[Published 26 June 2009; Updated 28th October 2009]
One of my favourite ever film reviews was in Photoplay. I forget who the critic was (I was about twelve), but it was for Friday XIII Part V. It read: “Not since Citizen Kane has there been a film so … just kidding.” And that was it. Puerile, dismissive, haughty and daft, but there’s something delicious about bad film reviews. I have no intention of seeing Michael Bay’s Transformers: Revenge of the Filler; I don’t want to be judgmental about a film I haven’t seen, but having spent valuable time on his other films and been infuriated every time, I feel confident that I’ll be better off gving this one a miss. It’s time to stop blithely accepting this crud as “just a bit of fun”. I know, it’s not supposed to be Bergman. But it might at least aspire to being Simon West. I’ve spent a good portion of what passes for my academic career defending spectacular cinema from charges of simplistic numbskullery. Spectacle has an important cultural role to play in exercising the physical, visceral aspects of spectatorship. But the wow factor is always multiplied when it’s packaged in a thought-provoking way. Whatever you think of the Matrix films, you can see how their visual effects compliment the themes and philosophical issues they want you to mull over, probably on a repeat viewing. Glorious eye candy sweetens the bitter pill of even the grimmest dystopia or challenges preconceptions of what it means to be a human in a human body. Or it can make big robots hit each other.
Transformers was the film that tipped me over the edge. I didn’t muster up any hatred for it (it was quite clear in its intentions, at least), but I didn’t get it visually. I couldn’t figure out which robot was which, or why I should care about them fighting, and I couldn’t really make sense of the fast cutting and frenetic action. It finally made me feel out of step with mainstream cinema, like that moment when you first notice that BBC Radio 1 is not playing any music you understand and that lightweight news-based quiz programme on Radio 4 is probably more your speed (sorry to non-Brits for the culturally specific reference…).
Having just written a couple of posts about King Kong punching things, I probably need to fend off some charges of hypocrisy: what makes Japanese monster movies charming, while Transformers is dismissed as an amoebically stupid, poop-dumb military masturbation fantasy? Both of them were thin concepts pegged to merchandising and toys. Well, one has grown old enough to acquire some kitsch value. The other is Transformers. One of them didn’t cost $200,000,000 to make. The other is Transformers. One of them built lovely miniature sets by hand using age-old crafts of engineering, carpentry and modelwork. The other is Transformers. All of my prejudices are old-fashioned, for sure. Transformers gives movies about giant robots thumping other giant robots a bad name. But the real sin of Michael Bay’s films is their numbingly cynical repetitiveness, and their underestimation of the intelligence of cinemagoers.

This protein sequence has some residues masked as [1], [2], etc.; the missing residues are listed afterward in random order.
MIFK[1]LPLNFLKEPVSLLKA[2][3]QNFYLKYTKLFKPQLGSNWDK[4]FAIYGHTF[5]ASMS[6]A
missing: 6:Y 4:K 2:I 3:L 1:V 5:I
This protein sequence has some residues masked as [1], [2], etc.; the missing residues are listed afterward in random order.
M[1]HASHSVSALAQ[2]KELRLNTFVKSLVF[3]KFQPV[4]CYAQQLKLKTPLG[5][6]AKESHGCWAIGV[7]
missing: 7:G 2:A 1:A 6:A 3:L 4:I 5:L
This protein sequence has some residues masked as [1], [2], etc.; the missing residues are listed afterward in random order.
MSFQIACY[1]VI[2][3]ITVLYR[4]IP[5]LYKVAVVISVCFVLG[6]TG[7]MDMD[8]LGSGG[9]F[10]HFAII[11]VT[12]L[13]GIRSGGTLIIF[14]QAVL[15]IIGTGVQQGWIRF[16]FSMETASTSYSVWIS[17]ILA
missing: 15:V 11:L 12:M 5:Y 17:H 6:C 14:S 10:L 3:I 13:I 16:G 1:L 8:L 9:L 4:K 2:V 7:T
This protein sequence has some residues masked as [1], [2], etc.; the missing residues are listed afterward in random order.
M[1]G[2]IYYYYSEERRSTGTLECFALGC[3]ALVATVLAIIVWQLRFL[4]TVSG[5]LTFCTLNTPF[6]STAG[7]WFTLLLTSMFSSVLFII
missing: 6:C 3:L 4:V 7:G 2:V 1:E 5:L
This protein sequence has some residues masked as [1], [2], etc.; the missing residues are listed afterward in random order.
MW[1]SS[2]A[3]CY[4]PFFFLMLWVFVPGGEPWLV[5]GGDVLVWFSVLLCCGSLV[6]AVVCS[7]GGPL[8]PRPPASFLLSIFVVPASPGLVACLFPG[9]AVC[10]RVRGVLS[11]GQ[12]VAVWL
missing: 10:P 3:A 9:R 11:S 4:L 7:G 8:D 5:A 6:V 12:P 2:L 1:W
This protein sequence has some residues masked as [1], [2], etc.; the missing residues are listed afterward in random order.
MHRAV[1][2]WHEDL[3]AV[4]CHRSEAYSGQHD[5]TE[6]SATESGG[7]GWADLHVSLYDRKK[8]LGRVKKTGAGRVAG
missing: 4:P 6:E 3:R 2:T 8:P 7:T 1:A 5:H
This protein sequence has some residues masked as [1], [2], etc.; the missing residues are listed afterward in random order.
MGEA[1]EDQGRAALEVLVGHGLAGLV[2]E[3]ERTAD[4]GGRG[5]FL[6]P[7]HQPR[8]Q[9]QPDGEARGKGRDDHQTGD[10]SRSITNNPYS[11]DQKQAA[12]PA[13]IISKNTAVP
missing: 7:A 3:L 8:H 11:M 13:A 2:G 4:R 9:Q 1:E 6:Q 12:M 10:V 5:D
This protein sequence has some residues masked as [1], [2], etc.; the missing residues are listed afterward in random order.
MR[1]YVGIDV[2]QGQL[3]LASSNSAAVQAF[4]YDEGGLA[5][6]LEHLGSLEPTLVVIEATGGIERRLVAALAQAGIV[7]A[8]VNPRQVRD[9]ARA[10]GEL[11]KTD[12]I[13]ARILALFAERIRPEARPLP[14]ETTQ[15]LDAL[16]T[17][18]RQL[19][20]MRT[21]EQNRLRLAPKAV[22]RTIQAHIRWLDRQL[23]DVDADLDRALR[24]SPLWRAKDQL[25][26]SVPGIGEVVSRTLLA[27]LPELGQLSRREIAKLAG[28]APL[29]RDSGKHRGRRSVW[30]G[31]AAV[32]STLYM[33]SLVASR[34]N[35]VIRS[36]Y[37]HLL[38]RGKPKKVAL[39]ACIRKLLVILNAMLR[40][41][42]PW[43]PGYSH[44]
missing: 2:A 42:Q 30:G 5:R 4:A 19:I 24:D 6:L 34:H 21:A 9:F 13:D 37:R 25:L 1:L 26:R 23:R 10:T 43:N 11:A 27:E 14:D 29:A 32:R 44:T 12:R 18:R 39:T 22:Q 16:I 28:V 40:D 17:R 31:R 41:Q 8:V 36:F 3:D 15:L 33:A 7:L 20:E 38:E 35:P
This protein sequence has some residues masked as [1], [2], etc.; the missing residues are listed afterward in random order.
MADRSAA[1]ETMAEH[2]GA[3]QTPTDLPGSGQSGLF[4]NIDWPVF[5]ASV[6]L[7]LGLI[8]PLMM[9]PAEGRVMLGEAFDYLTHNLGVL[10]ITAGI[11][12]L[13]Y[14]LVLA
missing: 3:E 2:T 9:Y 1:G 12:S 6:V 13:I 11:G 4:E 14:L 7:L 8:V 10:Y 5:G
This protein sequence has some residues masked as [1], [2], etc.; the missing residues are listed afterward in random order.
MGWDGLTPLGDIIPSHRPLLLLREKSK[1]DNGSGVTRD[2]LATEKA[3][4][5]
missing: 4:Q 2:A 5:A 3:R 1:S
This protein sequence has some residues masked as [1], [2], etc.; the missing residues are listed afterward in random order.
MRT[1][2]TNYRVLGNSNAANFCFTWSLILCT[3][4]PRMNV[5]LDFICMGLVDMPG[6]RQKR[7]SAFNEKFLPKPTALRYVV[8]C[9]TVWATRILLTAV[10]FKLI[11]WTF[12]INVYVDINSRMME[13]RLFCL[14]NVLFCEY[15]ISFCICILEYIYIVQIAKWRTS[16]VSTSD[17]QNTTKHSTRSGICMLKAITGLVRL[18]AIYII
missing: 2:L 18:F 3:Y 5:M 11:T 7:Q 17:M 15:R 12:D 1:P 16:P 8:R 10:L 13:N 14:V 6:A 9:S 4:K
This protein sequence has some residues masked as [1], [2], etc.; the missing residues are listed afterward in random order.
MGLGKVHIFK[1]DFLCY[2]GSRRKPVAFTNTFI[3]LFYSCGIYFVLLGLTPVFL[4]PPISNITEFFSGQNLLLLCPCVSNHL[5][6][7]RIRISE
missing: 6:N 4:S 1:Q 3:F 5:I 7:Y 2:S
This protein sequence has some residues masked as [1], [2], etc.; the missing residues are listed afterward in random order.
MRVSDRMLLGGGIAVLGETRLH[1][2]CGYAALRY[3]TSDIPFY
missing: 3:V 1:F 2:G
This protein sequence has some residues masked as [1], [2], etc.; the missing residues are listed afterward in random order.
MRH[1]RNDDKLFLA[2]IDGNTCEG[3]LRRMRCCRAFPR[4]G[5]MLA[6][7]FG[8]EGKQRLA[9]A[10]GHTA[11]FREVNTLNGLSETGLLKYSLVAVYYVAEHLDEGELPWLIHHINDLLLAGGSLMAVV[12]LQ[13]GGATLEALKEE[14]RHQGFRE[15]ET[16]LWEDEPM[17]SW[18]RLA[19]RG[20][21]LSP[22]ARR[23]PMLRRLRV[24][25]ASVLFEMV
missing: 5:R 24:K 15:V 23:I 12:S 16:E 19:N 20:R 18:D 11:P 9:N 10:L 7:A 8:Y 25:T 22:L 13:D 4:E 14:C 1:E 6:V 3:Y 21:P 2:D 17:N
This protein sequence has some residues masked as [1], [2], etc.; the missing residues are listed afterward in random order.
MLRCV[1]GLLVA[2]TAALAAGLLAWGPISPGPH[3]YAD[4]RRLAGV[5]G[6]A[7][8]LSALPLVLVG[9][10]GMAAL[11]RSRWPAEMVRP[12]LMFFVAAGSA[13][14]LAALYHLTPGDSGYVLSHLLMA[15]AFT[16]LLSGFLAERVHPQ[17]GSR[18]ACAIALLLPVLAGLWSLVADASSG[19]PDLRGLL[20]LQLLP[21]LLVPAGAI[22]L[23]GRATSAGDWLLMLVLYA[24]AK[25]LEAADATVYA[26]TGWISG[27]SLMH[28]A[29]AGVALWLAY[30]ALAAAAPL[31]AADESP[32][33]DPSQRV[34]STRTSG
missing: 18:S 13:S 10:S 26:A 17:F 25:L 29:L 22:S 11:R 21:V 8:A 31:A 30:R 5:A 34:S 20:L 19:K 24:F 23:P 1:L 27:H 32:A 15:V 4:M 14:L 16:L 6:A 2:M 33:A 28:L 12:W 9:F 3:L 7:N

Anyway, the main thing is that I’m having fun reading some of the insults being hurled at the film from all quarters, which will no doubt be as effective against its box office shell as the gunfire that always glances off Godzilla’s rubbery skin.
This from Peter Bradshaw in The Guardian:
Bay has a great love of flashy effects, stroboscopic editing and loud crashes; he famously calls his cinematic technique “fucking the frame”. That phrase might be brutal, but it’s accurate. And there’s no doubt about it: he really has given the frame a right old seeing-to this time. Bay has turned up at the frame’s flat with some unguent massage oils, scented candles and a hundredweight of Viagra. It isn’t long before the headboard of the frame’s bed is crashing repeatedly against the wall, while the frame gazes up at the ceiling … and I think the frame is faking it.
According to Roger Ebert:
Transformers: Revenge of the Fallen is a horrible experience of unbearable length, briefly punctuated by three or four amusing moments. One of these involves a dog-like robot humping the leg of the heroine. Such are the meager joys. If you want to save yourself the ticket price, go into the kitchen, cue up a male choir singing the music of hell, and get a kid to start banging pots and pans together. Then close your eyes and use your imagination.
From Anthony Quinn in The Independent:
Fourteen-year-old boys will get their money’s worth. This boring, preposterous nonsense is stretched to an agonising two-and-a-half hours, the last battle scene alone – where the pyramids of Egypt crumble (thanks guys!) – seeming to last longer than the whole of The Iliad. That at least was poetry. This is just machinery.